COMMON COGNITIVE TWISTED THINKING
It’s helpful to get the client to recognize and become aware of their own twisted thinking, such as:
- All or nothing thinking – viewing events in either/or terms, ‘Either you’re for me or against me.’
- Over generalization – drawing sweeping conclusions on the basis of a single incident or insufficient evidence, ‘Since I didn’t speak well at the last event, I’ll never speak well again.’
- Mental filter – only the negative aspects of a situation are noticed, ‘Look at all the things that have gone wrong today.’
- Catastrophizing – assuming the worst and, if it occurs, the inability to deal with it, ‘It will be terrible if I don’t put up with these long meetings. I’ll be stuck forever if I make a change or make a bad decision.’
- Musts and should – rigid rules imposed on self and others, ‘I must never show any weaknesses to my colleagues’; ‘Everyone should work as long and as hard as I do.’
- Fallacy of fairness – believing in a just world, ‘Bad things won’t happen to me if I’m a good, hard working, honest person.’
- Perfectionism – striving for standards that are beyond reach or reason, ‘I must do everything perfectly or else I’m no good. A competent performance equals failure’ (Neenan, 2008).
By having the client experiment and test the soundness of their beliefs or “predictions” allowed for an opening of new possibilities and behaviors. Self-acceptance is about rating one’s abilities but not judging the performance in a definitive way that labels or limits oneself. The client can then realize that she needs to acknowledge all her positive qualities as well as her weaknesses that she want to change by learning from her mistakes so that she could make less and less of them.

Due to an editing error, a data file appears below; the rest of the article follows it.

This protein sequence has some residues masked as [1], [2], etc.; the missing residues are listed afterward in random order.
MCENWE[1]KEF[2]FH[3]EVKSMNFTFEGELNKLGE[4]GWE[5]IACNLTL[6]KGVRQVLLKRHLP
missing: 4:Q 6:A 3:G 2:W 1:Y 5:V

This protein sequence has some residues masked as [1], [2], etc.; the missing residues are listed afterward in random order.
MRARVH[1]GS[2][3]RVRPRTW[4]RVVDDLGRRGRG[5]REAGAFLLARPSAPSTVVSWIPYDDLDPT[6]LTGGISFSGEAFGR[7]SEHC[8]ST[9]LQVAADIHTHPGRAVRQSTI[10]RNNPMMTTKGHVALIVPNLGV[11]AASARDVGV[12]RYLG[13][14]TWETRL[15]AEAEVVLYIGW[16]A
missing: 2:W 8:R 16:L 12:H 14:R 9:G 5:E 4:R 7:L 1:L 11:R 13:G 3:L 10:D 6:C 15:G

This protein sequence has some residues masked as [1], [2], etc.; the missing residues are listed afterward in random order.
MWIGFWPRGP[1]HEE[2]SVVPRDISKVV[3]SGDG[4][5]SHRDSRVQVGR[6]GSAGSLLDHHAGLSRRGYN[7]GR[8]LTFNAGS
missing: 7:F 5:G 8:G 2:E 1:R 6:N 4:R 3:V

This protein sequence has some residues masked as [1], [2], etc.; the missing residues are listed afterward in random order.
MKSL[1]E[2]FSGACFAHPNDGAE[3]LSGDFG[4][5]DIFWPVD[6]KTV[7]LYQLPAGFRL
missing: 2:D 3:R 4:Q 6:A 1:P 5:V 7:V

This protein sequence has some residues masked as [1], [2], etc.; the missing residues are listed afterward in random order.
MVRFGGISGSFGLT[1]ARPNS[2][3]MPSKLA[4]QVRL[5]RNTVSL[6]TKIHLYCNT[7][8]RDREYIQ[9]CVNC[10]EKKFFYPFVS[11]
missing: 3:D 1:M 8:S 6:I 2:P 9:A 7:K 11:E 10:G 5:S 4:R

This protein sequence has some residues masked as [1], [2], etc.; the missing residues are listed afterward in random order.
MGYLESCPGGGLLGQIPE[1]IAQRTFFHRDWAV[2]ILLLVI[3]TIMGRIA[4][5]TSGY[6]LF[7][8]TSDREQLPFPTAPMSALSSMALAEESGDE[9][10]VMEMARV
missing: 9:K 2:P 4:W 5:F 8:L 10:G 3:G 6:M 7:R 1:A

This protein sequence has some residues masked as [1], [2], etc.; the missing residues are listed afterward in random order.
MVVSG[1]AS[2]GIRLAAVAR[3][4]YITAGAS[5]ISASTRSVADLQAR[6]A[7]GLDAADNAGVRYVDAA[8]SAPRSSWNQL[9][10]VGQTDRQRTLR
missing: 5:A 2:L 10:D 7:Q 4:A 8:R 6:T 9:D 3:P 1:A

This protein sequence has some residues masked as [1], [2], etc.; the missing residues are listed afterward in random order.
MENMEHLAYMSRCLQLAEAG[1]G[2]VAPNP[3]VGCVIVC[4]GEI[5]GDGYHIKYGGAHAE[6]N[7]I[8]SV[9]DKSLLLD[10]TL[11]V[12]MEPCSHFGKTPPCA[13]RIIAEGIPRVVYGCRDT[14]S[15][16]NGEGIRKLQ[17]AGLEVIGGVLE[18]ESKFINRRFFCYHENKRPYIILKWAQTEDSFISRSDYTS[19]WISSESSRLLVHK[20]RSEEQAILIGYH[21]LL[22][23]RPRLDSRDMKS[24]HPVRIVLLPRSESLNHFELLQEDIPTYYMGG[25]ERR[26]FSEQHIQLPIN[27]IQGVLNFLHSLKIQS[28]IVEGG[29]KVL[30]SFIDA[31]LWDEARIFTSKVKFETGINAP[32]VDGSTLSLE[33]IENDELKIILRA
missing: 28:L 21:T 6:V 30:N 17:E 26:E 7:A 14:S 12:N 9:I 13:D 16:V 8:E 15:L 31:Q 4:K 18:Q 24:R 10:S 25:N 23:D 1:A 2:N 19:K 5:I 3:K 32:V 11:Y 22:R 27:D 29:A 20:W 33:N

Neenan reminds us, “Self-condemnation adds nothing of value or clarity to problem-solving. If clients doubt this, they can spend a week, for example, noting how much time they waste on self-condemnation and feeling frustrated when things go wrong instead of focusing on immediate problem solving. Self-acceptance can be difficult to learn but its practical effects can be seen and felt through higher levels of performance and motivation.”
He goes on to remind us of three key insights, “These can act as an aide-memoir for present and future problem-solving;”
1) How you feel and behave is mainly determined by the way you think (‘mainly’ because you are influenced, but not controlled, by other factors). You can control your emotional destiny to an extent you may never have realized by paying attention to how you think when you get upset.
2) No matter how you acquired your unhelpful beliefs, you still choose to adhere to them today (‘I didn’t get a degree so I have to keep proving I’m not stupid’) and acting in ways that strengthen these beliefs such as trying to impress graduates you work with how smart you are.
3) The way to get rid of or weaken these beliefs is to continually and firmly think and act against them by adopting more helpful and realistic beliefs, ‘I am an intelligent person because I now look at a wide range of factors connected to intelligence instead of the very narrow one of either a degree or stupidity’, and the person stops trying to impress others and lets them make up their own mind about who they really are.
CBC INQUIRY QUESTIONS
Below are some inquiry questions to help the client reflect:
- What thoughts are going through your mind in that situation?
- What stops you from (following a particular course of action)?
- What are the short and long-term costs and benefits of change?
- What is the clear and specific goal you want to achieve?
- What’s the problem with making mistakes or experiencing failure?
- What advice would you give to someone else struggling with the same issue?
- What would be the first concrete steps towards reaching your goal?
- How will you know you are making progress towards your goals?
- What would make this easy?
- What are the most valuable ideas and techniques you have received from coaching?
- Acting as a self-coach, how will you maintain and strengthen your gains from coaching?
Bachkirova, T., & Cox, E. (2005). A bridge over troubled water: bringing together coaching and counselling. Counselling at Work, 48, 2–9.
Dowd, E.T. (1996) Resistance and reactance in Cognitive therapy. International Cognitive Therapy Newsletter, 10(3), 3-5.
Neenan, Michael (2008) From Cognitive Behaviour Therapy (CBT) to Cognitive Behaviour Coaching (CBC), Springer Science + Business Media, LLC, Published online.